“If you don’t have nature, then you don’t have anything”
– Shelly Covert, Nevada City Rancheria Nisenan Tribal Spokesperson & Executive Director of California Heritage: Indigenous Research Project
Our beloved Yuba River, with its emerald green waters, boulder-lined banks, and deep history, is a treasure to all that swim in its waters and adventure along its banks. The river once supported massive runs of Chinook salmon and steelhead that were an important food source for local tribes, grizzly bears, and eagles, and that fertilized the forests with nutrients they brought from the ocean.
These fish acted as keystone species that supported ecosystems from the Sierra to the sea. Legend says that the fish runs were so dense in the Yuba River that one could run across the water on the backs of salmon!
Today, Central Valley spring-run Chinook salmon, California Central Valley steelhead, and the green sturgeon are Federally listed as threatened species, and unfortunately their population trends continue to decline despite this listing (Table 1)
So what happened and what are we doing to reverse this trend?
The Gold Rush and Hydraulic Mining
Mining practices implemented during the Gold Rush were devastating for the river ecosystem. These techniques involved obliterating hillsides with hydraulic cannons, pouring waste mercury into the river by the pound, and ultimately dredging sections of the lower Yuba River that rerouted and suffocated it. It is estimated that 684 cubic yards of sediment were washed into the Yuba River during the Gold Rush, which is almost three times the amount of earth removed to carve the Panama Canal.
In addition to these harmful practices, the massive influx of people into the watershed following the discovery of gold dramatically increased the demand for food, and salmon were an easy meal. One fisherman in 1878 noted the plight of salmon:
“After the female salmon escapes all her enemies in the ocean, the sea lions at the Golden Gate, the seals in the bay, and miles of nets in the river, and swims blindly against a stream of more than one hundred miles of muddy water thick with mining sediment and at last reaches the clean gravel beds of the ice-cold sources of the river to perform the duties of maternity, she is still beset by numerous enemies.”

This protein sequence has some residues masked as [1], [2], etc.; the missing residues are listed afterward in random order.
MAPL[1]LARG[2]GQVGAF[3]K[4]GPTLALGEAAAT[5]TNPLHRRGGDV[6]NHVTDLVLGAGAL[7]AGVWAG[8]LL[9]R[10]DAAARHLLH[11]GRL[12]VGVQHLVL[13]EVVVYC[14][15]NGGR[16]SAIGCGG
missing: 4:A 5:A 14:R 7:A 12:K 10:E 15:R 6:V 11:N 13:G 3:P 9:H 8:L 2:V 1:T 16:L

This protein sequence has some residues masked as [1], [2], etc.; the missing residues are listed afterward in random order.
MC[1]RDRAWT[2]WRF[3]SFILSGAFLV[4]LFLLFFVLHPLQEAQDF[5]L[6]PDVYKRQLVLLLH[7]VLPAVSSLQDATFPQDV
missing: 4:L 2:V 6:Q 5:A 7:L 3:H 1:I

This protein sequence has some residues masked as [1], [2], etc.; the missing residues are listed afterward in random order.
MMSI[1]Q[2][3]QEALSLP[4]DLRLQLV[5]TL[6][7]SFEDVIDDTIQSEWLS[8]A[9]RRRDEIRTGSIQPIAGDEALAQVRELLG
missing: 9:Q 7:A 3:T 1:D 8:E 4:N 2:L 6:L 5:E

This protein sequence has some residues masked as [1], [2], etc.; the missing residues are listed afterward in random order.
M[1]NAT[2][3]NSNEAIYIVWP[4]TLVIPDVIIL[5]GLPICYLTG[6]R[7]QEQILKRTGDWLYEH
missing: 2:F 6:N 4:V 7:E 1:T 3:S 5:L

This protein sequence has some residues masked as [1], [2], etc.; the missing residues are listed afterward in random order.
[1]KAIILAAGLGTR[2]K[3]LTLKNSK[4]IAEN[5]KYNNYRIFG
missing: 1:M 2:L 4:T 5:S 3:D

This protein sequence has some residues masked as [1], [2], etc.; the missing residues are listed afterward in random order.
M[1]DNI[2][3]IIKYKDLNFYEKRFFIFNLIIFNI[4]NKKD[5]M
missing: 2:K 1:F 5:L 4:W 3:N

Hydraulic mining was phased out in 1884, but the damage this practice created caused further erosion. Decades later, in 1941, Englebright Dam was constructed on the lower Yuba River to prevent any more sediment from washing down. This dam also severed the river, preventing any salmon, steelhead, or sturgeon from making it up to their historic breeding grounds.
Historically these fish had access to all three forks of the Yuba River and were only impeded by natural barriers high in the watershed. Today, Daguerre Point Dam (river mile 11.5) blocks passage of green sturgeon and Englebright Dam (river mile 23.9) blocks passage of Chinook salmon and steelhead, effectively reducing their habitat in the Yuba River Watershed by 97%. The National Marine Fisheries Service (NMFS) lists the lower Yuba River as designated critical habitat for all three species.
SYRCL’s Yuba Salmon Now Campaign envisions a day when wild salmon swim freely from the summit to the sea― liberated from the threat of extinction and restored to their ecological prominence in our natural heritage―and once again provide jobs, world-renowned fishing, and a source of healthy food.
Through advocacy, science, restoration, and education programs, SYRCL leads a comprehensive effort to recover salmon, steelhead, and green sturgeon populations within the Yuba River watershed. Today, SYRCL is working to rehabilitate more than 250 acres of floodplain and side channel habitat for juvenile salmonids.
In addition, SYRCL sends hundreds of local students each year on a rafting or hiking expedition to learn about salmon and the Yuba River watershed. Finally, SYRCL advocates for higher river flows, habitat restoration, fish passage over dams, and gravel augmentation with federal, state, and local agencies.
SYRCL’s Watershed Science Department is working in tandem with the Yuba Salmon Now campaign to conserve our native anadromous fish through restoration. Our restoration projects in the lower Yuba River respond directly to the recovery strategies outlined by NMFS for increasing anadromous fish populations in the lower Yuba River (Table 2). These efforts are already fruitful. Phase 1 of the Hallwood Restoration Project was completed in 2020. Since its completion we have observed salmon and steelhead spawning in the project site and juvenile salmon and steelhead rearing in the side channels!
Of course, SYRCL can’t do all of this work alone, which is why we partner with a number of organizations who are also dedicated to restoring our watershed. Together, we can help restore habitats and foster healthier ecosystems for all.
You are also part of our network. Your support of SYRCL goes directly to these restoration and education efforts. Thank you for helping us and the salmon, steelhead, and sturgeon that call the Yuba River home.